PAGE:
lawman. This movie was called "revisionist" by some critics when it was
released, but the great thing about it is that it just tells the story.
It uses a series of lovely little vignettes, each one of them
historically verifiable. There are failings, to my mind the slow-motion
shootout being the biggest, but on the whole it captures the feel of
the period, the dress, the idioms ("I would toss the shotgun away!"),
pretty much everything. It doesn't make them good guys, far from it,
but it does take pains to show why their neighbors loved them and hated
Not the best western ever, by a long shot, but almost certainly the best movie on the subject.
I watched this movie for the first time last night, and I've been completely blown away!!!! When you think about the fact that it was made back in 1980, it was WAY before it's time. The special effects are amazing and so real. The fight scenes are incredible and you don't want to take your eyes off the screen for fear you'll miss something great! And what a brilliant idea to cast all true-life brothers to play these roles. I've grown up watching these actors, and I think that their acting in this movie is the best performance each one has ever had. I'm extremely impressed and can now say that "The Long Riders" is one of my all time favorite movies. I will recommend this movie to anyone and everyone!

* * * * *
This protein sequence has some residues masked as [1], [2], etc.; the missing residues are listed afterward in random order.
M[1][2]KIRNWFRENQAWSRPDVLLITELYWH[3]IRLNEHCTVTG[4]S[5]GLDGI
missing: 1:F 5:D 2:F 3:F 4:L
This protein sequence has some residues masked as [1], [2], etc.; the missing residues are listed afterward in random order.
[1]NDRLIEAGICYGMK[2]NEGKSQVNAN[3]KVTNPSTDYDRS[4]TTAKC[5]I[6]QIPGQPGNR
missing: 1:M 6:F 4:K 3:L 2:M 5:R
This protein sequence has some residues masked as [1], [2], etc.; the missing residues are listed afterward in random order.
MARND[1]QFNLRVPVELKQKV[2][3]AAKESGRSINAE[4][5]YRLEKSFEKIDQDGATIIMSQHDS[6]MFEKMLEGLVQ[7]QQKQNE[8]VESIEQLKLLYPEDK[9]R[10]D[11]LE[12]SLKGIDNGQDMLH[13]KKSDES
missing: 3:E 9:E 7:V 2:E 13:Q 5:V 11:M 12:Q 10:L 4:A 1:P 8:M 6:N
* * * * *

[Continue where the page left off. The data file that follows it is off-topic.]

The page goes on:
Much attention is given to the unique casting of this movie, but what drew me to it was the music. I've been a bluegrass and mountain music fan and performer for decades, and was told before the film was released to listen for the music. Not only is it very period accurate in terms of how it's played and on what instruments, but even the dancing has not been "hollywood-ized". There is actually some real "flat footing" going on to "Jack of Diamonds" which is a rural Southern dance that not many people in Hollywood would recognize - sort of an antecedent to porch dancing, or (dare I say it) "clogging". This is one of those movies like "Jeremiah Johnson" and "Oh, Brother" where it's worth the price of admission just to hear some very accurately portrayed period music. Music played a very vital role in the lives of men and women of the West and South in this time period, and there were no radios, so it was all done live, either in churches or (more secularly) for the purpose of dancing, and the movie reflects that. Hollywood gets 'Old West' and "Southern" music wrong so often this movie stands out by contrast.